Successful robotic lung cancer surgery in Groningen

Thursday, July 4, 2024

Robot assisted surgery celebrated its breakthrough in the Netherlands several years ago. Nevertheless, innovative steps are still being taken. A good example is the Martini Hospital in Groningen. There, surgeon Jan Deroose started using the Da Vinci Xi operating robot last year on patients requiring surgery for lung cancer.

It can now be concluded that this decision has brought benefits for patients. Operating with the operating robot reduces the risk of complications and allows patients to recover faster. This has everything to do with the fact that thanks to the operating robot, the surgeon has a better view of the area to be operated on. In addition, the operating robot also makes it possible to remove lymph nodes around the lung more accurately.

Lobectomy with operating robot

In the surgical treatment of lung cancer, it is necessary in most cases to perform a lobectomy. This involves removing part of the lung. "The classic method of surgery for lung cancer is an 'open' operation where the surgeon spreads the ribs in the chest to reach the lungs. This is a difficult operation from which patients must recover for a relatively long time. Nowadays, therefore, keyhole surgery is more often chosen, in which the surgeon moves the necessary instruments toward the lung through small incisions between the ribs. The disadvantage of this operation is that there is sometimes very little space between the ribs. This limits the surgeon's movements," says Jan Deroose.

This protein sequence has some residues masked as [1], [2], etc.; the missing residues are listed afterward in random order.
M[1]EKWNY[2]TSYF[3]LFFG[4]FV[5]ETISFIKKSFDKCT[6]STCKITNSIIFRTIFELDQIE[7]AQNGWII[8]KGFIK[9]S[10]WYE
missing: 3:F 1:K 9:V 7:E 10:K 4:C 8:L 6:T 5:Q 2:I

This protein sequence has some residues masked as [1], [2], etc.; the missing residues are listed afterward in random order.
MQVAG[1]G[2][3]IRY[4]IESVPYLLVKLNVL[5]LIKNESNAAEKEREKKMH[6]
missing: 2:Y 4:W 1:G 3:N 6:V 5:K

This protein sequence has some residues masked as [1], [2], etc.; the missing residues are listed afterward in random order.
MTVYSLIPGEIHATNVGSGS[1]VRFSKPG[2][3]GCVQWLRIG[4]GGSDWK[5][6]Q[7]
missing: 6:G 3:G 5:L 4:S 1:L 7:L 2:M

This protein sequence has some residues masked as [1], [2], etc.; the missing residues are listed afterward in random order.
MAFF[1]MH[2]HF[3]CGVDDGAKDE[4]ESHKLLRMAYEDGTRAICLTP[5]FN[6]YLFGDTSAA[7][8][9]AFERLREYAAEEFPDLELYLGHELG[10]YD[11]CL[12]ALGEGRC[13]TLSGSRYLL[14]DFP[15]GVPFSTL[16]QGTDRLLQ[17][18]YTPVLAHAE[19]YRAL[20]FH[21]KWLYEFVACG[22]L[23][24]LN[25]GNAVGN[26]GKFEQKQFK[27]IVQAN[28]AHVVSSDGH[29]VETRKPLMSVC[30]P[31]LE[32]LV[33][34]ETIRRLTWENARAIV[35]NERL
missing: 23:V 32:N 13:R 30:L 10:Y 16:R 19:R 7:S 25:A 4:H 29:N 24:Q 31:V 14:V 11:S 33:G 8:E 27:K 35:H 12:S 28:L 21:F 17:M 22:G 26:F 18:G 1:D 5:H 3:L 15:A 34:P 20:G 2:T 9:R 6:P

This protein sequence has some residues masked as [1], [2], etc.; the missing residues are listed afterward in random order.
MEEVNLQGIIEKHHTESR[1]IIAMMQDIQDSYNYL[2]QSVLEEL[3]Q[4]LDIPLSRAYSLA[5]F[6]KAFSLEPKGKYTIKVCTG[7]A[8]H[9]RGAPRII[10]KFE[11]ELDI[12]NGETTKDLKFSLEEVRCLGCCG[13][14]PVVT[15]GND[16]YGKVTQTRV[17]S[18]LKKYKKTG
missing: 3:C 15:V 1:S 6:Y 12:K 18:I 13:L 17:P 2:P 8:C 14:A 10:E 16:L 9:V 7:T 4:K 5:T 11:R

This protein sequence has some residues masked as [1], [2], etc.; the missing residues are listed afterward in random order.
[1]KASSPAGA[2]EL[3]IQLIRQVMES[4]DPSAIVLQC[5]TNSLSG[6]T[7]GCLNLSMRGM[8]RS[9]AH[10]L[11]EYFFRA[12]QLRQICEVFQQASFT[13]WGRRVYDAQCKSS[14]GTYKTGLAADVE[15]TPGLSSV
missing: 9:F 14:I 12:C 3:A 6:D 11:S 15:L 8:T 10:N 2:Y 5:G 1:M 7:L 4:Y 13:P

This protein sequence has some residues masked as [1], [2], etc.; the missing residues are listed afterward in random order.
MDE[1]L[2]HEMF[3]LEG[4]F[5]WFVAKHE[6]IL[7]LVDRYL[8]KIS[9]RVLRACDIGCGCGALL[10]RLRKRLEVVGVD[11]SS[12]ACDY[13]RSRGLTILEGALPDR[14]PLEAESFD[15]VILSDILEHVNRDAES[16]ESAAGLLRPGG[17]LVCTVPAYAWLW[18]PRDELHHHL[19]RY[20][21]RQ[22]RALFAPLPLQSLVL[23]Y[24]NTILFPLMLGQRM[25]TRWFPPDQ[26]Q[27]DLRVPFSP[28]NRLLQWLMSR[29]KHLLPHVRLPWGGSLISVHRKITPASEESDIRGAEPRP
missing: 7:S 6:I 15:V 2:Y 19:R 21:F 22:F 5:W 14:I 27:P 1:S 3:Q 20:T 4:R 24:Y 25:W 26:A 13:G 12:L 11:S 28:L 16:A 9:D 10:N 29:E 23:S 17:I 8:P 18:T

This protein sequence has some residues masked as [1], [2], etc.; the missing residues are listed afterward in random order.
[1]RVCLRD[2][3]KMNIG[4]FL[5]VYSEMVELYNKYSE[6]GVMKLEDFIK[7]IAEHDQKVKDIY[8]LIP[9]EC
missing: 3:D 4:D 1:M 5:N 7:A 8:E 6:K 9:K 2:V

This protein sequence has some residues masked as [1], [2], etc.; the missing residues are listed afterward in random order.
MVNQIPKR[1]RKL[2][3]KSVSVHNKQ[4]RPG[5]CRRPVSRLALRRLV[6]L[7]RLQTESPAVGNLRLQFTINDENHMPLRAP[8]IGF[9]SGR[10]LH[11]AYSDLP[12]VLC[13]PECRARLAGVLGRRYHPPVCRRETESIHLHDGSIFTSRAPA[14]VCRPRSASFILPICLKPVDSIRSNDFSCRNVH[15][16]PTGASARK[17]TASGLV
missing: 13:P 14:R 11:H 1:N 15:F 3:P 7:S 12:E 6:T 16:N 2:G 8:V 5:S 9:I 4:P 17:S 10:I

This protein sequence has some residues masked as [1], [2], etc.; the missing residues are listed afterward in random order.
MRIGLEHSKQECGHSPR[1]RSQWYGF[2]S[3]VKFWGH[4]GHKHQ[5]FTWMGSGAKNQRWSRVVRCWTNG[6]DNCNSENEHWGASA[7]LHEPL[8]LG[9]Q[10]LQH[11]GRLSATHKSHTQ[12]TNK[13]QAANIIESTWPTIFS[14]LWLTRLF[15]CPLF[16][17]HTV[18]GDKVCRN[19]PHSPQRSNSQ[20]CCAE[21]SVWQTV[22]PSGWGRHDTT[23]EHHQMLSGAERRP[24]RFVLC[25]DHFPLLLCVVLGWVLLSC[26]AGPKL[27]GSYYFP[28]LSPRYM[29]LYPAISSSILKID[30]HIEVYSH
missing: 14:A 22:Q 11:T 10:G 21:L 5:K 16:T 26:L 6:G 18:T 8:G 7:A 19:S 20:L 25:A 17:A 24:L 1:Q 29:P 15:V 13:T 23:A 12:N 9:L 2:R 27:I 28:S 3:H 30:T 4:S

The operating robot solves this problem. The robot's narrow arms, which have a "wrist joint" and are equipped with a camera, need only an 8-millimeter opening to be inserted into the chest cavity. This allows the surgeon more freedom of movement.

Fewer complications

The increased freedom of movement and the ability to operate with greater precision mean that the risk of complications, both during and after lung surgery, decreases. It is even less likely to occur than with keyhole surgery. "In fact, the limited freedom of movement in keyhole surgery leads in some cases to complications such as bleeding. In such a case, the surgeon may still have to decide to perform open surgery during the operation. In operations with the operating robot, we see that this happens less often. That is an important advantage for the patient," Deroose said.

In addition, the use of the operating robot ensures that any lymph nodes to be removed are better visualized. These can therefore be removed much more accurately. Finally, thanks to the smaller openings in the chest, patients can recover faster after surgery.

Robotic surgery for lung cancer

Although the Martini Hospital claims to be the first hospital in the north of the Netherlands to perform lung cancer operations using an operating robot, this is already being done at other hospitals. At Isala, such operations are additionally supported with VR technology in some specific cases. With people who have very small growths in the lung, it is possible to remove only part of a lobe instead of an entire lobe. This procedure requires extreme precision and is possible thanks in part to the use of VR.

Robotic technology is also already being used in the examination and diagnosis of lung cancer. Last year, British researchers developed a tiny surgical robot that can travel deep into the lungs to detect and treat the first signs of cancer. The mini-robot, which is shaped like a tentacle, measures just 2 millimeters across and is controlled by magnets. Because of its small size, the robot can reach the smallest bronchioles, dramatically changing the treatment of lung cancer.